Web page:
Downtown at the heart of a great 2017

ANOTHER YEAR IS IN the books. 2017 has made its exit and 2018 has entered the stage.

Like any other year, 2017 was full of news – which is a good thing or else we at The Review would no longer be in business.

The news ranged from good to bad, tragic to triumphant, and everywhere in between.

In this issue, The Review wraps up a threepart look back at the news that made headlines here in Plymouth and Sheboygan County this past year.

For the most part, it was good news – perhaps more than in some previous years – although there was also bad news and tragedy.

The biggest trend was the continued strength and growth in the city and county economies.

Right here in Plymouth, that was quite evident in the continued re-invigoration of downtown.

The city, in conjunction with numerous organizations and businesses in the private sector, took a lead in that effort.

The area between Mill Street and the Mullet River east of Stafford Street is undergoing a long-overdue facelift. It has included burying overground wires, removal of the deteriorating ramp to the municipal parking lot at the east end of Mill Street to create more open space along the river, a shining new inclusive playground area (with a huge helping hand from the Plymouth Lions Club), a public restroom building, a new pavilion/shelter building on the riverbank and more to come.

Downtown was festooned with new banners and signage highlighting the “Cheese Capital of the World” logo, with more yet to come, and new Christmas decorations and lights.

The cheese capital theme was enhanced with the opening of the attractive Cheese Counter and Dairy Heritage Center, celebrating the industries that made – and continue to make – Plymouth strong.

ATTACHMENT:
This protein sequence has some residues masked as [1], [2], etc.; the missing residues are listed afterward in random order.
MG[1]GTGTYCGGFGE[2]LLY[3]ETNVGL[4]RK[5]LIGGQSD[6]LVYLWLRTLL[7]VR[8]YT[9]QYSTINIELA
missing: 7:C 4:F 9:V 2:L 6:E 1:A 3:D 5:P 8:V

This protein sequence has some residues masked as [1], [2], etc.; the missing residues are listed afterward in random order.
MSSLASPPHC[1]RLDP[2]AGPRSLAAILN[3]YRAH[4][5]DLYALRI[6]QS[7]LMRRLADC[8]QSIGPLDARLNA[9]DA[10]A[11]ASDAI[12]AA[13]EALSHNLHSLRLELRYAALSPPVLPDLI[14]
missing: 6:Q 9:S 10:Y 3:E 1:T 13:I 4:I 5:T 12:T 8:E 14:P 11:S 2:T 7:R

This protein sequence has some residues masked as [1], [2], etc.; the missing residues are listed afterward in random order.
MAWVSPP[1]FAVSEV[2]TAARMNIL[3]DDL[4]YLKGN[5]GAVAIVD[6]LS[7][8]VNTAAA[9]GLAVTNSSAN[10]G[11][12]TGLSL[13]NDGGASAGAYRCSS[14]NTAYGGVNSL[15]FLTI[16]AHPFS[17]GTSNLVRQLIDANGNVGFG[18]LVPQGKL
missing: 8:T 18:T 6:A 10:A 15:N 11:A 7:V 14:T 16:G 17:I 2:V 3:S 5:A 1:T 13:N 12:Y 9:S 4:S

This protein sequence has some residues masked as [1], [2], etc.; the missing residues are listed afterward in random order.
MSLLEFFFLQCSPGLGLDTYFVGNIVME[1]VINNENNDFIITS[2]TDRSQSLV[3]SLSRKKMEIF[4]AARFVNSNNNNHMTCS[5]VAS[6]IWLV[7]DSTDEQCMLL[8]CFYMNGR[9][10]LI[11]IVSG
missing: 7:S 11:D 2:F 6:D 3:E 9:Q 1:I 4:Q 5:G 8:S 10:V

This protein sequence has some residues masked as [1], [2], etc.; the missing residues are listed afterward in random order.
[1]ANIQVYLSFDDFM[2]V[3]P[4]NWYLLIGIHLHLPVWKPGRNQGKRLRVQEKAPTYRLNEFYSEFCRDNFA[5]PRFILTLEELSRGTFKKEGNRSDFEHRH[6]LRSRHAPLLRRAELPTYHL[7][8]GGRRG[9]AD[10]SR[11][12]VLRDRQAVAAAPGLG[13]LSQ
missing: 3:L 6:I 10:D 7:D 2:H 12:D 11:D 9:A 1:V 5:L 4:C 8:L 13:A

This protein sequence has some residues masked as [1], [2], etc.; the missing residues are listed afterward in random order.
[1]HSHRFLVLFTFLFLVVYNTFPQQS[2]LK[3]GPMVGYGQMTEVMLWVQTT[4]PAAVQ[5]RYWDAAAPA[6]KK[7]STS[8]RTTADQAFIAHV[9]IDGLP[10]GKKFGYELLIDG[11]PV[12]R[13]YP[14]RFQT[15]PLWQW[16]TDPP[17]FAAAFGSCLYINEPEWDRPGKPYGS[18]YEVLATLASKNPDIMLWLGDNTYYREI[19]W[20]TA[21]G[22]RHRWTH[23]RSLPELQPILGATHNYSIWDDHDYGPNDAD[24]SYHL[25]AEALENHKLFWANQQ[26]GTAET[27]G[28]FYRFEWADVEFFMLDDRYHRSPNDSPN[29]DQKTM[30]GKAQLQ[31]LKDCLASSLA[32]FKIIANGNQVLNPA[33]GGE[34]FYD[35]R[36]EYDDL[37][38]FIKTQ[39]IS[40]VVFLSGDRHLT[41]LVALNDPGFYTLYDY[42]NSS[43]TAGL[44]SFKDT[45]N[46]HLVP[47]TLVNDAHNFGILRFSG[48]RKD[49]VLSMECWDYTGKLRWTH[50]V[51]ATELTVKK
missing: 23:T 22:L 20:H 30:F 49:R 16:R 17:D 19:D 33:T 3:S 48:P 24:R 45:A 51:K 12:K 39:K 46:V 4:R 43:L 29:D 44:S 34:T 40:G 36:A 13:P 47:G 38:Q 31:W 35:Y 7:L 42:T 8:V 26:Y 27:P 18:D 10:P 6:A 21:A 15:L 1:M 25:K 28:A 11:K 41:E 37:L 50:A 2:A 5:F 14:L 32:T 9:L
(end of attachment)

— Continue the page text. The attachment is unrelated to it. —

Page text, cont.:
But the Cheese Counter was not alone in adding to the luster and allure of downtown

Plymouth. A number of other businesses moved onto or expanded on Mill Street during the year, adding to its vitality.

Of course, as is true of life in general, there was tragedy on Mill Street – specifically a tragic fatal fire in a historic Mill Street building early in November. Our hearts were all touched by the life lost in the fire while our admiration was stirred by the valiant efforts by firefighters and responders, mostly volunteer, who contained the fire and prevented what could have been a larger tragedy and greater destruction.

The good news in 2017 wasn’t limited to just downtown Plymouth, of course.

Growth took place in many other areas as well, from new industries and expanding existing industries in Plymouth and Elkhart Lake to new and needed residential development throughout the county.

There were plenty of the events, attractions and fun things that fill the days of each and every year around here again in 2017, of course, with more of the same promised for 2018.

All in all, it leaves looking forward with anticipation and hope for what 2018 will bring.


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Welsch Hearing

Scott Hilbelink